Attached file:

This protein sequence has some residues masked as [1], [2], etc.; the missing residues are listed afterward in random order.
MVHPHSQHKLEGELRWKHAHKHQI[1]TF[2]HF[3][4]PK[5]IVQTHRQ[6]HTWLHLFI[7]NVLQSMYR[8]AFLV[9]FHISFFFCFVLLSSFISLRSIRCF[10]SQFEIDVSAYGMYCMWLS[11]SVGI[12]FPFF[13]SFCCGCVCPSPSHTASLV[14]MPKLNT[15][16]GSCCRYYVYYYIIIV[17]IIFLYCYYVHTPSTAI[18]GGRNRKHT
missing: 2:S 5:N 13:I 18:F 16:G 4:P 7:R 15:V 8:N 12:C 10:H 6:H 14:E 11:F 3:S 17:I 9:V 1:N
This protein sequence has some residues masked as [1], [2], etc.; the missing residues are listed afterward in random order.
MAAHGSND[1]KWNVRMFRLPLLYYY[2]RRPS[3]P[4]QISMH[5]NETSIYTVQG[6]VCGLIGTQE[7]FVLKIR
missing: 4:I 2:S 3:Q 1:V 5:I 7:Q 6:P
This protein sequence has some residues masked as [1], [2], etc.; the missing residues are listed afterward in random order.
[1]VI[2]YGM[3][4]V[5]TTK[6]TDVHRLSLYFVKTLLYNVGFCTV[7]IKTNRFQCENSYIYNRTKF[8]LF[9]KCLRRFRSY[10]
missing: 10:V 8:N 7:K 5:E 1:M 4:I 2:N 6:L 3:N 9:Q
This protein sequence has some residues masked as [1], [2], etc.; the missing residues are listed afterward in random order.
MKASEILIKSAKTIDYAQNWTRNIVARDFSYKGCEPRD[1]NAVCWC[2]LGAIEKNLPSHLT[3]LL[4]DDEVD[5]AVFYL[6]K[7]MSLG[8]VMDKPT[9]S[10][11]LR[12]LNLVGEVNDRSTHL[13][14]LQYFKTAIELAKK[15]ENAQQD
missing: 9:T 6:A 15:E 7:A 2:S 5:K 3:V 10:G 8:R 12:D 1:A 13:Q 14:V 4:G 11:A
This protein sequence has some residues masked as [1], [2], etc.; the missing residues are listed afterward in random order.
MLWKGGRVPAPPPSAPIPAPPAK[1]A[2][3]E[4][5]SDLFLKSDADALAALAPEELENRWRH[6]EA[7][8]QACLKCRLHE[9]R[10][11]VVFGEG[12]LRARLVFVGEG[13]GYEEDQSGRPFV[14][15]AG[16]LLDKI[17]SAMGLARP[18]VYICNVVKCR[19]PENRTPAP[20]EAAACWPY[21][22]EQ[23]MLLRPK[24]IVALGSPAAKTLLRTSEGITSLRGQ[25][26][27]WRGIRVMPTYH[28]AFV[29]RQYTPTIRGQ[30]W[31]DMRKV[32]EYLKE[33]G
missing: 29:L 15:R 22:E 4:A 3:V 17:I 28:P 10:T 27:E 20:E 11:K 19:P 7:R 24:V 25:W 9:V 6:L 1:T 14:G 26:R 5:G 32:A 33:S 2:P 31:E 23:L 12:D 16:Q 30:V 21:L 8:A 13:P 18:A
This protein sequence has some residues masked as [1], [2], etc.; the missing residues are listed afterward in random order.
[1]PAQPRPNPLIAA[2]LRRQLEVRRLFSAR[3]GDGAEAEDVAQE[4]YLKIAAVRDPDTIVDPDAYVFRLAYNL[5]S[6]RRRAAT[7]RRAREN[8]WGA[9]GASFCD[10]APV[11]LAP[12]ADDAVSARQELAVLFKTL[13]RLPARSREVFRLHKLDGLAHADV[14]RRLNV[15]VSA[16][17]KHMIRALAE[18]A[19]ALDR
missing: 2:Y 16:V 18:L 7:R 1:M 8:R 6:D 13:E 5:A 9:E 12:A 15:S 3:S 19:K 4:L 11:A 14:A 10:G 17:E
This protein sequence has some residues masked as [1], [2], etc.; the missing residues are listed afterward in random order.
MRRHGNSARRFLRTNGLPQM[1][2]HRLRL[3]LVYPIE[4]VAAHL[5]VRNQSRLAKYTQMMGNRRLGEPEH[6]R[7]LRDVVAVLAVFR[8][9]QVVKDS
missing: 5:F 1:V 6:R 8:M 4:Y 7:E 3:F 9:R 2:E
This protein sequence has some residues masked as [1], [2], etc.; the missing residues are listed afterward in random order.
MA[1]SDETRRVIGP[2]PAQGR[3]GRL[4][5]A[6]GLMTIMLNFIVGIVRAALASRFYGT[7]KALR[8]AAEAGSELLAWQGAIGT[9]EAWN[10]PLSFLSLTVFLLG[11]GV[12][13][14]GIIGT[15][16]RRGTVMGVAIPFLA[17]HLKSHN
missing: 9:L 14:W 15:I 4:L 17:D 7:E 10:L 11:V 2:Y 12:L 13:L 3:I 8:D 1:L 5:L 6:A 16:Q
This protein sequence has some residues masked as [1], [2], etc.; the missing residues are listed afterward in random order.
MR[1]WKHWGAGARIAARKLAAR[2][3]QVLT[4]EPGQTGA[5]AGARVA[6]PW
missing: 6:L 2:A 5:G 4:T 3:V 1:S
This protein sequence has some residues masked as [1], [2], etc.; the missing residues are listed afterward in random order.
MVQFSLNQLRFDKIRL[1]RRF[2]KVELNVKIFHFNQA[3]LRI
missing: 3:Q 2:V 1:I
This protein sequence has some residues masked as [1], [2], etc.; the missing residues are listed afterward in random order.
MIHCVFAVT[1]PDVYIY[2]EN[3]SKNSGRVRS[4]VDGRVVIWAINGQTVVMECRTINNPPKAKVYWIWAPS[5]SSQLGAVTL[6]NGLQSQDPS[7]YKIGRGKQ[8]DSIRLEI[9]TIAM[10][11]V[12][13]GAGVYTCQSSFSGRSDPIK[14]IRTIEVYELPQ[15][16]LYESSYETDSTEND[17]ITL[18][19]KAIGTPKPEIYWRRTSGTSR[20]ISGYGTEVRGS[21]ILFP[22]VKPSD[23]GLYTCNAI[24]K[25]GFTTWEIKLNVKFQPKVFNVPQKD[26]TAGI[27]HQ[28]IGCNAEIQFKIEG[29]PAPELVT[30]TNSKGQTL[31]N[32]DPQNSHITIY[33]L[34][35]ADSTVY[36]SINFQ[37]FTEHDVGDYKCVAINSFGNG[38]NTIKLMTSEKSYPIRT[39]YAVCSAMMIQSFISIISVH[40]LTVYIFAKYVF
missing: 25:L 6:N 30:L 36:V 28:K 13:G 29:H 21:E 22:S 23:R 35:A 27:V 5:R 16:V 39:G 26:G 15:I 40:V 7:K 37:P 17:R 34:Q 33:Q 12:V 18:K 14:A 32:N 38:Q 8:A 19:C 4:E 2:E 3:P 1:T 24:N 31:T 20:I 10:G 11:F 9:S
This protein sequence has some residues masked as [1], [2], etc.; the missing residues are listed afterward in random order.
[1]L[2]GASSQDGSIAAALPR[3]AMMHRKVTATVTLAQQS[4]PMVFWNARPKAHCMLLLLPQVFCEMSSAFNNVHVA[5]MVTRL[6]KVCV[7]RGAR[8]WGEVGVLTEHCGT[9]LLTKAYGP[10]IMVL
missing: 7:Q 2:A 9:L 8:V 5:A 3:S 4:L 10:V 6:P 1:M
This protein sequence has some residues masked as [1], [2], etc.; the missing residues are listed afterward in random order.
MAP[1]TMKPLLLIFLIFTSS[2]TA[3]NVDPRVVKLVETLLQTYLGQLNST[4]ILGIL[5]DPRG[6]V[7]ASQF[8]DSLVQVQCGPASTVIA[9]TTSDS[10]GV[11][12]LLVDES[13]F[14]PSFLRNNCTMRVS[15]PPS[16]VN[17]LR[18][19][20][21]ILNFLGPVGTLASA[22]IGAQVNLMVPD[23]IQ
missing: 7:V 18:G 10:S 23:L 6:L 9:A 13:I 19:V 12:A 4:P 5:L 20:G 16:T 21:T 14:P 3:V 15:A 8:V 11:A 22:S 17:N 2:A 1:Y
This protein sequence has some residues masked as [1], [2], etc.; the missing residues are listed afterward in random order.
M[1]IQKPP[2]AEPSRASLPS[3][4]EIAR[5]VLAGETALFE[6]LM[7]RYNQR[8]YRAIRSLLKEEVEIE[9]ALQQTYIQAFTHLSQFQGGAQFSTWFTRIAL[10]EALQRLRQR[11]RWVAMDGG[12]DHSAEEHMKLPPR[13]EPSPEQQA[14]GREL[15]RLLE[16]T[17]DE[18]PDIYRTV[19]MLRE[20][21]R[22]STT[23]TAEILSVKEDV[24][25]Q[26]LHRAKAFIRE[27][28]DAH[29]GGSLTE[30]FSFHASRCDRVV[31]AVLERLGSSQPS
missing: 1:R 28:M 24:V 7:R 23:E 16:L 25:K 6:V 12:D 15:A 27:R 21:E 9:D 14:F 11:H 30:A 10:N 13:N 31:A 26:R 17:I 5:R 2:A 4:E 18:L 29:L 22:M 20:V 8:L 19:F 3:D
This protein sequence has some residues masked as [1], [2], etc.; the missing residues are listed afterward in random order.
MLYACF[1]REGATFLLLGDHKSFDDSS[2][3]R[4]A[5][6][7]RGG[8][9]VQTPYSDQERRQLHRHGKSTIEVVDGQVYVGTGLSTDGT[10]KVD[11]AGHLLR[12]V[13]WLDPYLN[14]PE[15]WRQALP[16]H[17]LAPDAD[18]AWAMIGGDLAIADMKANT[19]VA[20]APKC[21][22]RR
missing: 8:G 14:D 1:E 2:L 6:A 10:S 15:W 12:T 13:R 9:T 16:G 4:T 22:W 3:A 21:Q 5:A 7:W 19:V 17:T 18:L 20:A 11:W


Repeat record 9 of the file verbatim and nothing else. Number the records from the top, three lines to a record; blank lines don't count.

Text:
This protein sequence has some residues masked as [1], [2], etc.; the missing residues are listed afterward in random order.
MR[1]WKHWGAGARIAARKLAAR[2][3]QVLT[4]EPGQTGA[5]AGARVA[6]PW
missing: 6:L 2:A 5:G 4:T 3:V 1:S